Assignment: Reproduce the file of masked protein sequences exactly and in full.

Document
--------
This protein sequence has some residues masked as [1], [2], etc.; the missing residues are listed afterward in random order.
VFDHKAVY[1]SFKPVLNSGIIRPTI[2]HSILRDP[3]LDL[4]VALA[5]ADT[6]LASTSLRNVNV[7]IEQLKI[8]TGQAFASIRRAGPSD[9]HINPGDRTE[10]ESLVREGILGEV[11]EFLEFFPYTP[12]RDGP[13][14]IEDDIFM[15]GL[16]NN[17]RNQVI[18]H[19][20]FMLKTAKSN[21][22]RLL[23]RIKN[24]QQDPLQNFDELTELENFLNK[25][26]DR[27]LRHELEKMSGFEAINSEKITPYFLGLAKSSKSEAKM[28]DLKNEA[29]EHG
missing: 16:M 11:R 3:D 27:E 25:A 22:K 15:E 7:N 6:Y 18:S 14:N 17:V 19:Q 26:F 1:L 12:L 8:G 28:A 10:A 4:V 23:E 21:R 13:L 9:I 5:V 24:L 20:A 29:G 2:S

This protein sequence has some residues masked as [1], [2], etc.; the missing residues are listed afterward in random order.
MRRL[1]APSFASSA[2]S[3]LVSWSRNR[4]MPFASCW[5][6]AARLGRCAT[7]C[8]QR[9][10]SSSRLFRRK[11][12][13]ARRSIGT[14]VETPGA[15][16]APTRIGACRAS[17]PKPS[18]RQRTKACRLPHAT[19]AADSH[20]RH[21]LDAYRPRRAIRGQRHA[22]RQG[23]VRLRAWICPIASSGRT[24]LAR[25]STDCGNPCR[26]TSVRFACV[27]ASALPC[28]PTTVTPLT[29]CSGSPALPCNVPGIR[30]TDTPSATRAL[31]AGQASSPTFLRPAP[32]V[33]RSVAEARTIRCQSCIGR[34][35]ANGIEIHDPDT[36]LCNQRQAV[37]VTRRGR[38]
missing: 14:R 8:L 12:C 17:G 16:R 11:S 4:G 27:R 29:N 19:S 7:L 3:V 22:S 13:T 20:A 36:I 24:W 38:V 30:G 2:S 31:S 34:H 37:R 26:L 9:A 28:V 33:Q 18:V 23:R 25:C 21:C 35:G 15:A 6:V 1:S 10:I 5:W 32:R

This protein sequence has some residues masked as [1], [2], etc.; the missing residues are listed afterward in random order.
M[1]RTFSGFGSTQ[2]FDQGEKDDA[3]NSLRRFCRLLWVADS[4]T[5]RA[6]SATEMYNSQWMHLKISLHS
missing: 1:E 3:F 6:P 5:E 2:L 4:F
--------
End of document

This protein sequence has some residues masked as [1], [2], etc.; the missing residues are listed afterward in random order.
VFDHKAVY[1]SFKPVLNSGIIRPTI[2]HSILRDP[3]LDL[4]VALA[5]ADT[6]LASTSLRNVNV[7]IEQLKI[8]TGQAFASIRRAGPSD[9]HINPGDRTE[10]ESLVREGILGEV[11]EFLEFFPYTP[12]RDGP[13][14]IEDDIFM[15]GL[16]NN[17]RNQVI[18]H[19][20]FMLKTAKSN[21][22]RLL[23]RIKN[24]QQDPLQNFDELTELENFLNK[25][26]DR[27]LRHELEKMSGFEAINSEKITPYFLGLAKSSKSEAKM[28]DLKNEA[29]EHG
missing: 16:M 11:R 3:D 27:E 25:A 22:K 15:E 7:N 6:Y 18:S 14:N 17:V 19:Q 26:F 1:L 12:L 8:G 28:A 10:A 4:V 23:E 21:R 13:L 9:I 5:V 24:L 20:A 29:G 2:S

This protein sequence has some residues masked as [1], [2], etc.; the missing residues are listed afterward in random order.
MRRL[1]APSFASSA[2]S[3]LVSWSRNR[4]MPFASCW[5][6]AARLGRCAT[7]C[8]QR[9][10]SSSRLFRRK[11][12][13]ARRSIGT[14]VETPGA[15][16]APTRIGACRAS[17]PKPS[18]RQRTKACRLPHAT[19]AADSH[20]RH[21]LDAYRPRRAIRGQRHA[22]RQG[23]VRLRAWICPIASSGRT[24]LAR[25]STDCGNPCR[26]TSVRFACV[27]ASALPC[28]PTTVTPLT[29]CSGSPALPCNVPGIR[30]TDTPSATRAL[31]AGQASSPTFLRPAP[32]V[33]RSVAEARTIRCQSCIGR[34][35]ANGIEIHDPDT[36]LCNQRQAV[37]VTRRGR[38]
missing: 14:R 8:L 12:C 17:G 16:R 11:S 4:G 27:R 29:N 19:S 7:L 3:V 22:S 13:T 20:A 36:I 24:W 38:V 30:G 2:S 31:S 34:H 37:R 26:L 9:A 28:V 33:Q 18:V 23:R 25:C 21:C 35:G 15:A 6:V 1:S 10:I 5:W 32:R

This protein sequence has some residues masked as [1], [2], etc.; the missing residues are listed afterward in random order.
M[1]RTFSGFGSTQ[2]FDQGEKDDA[3]NSLRRFCRLLWVADS[4]T[5]RA[6]SATEMYNSQWMHLKISLHS
missing: 1:E 3:F 6:P 5:E 2:L 4:F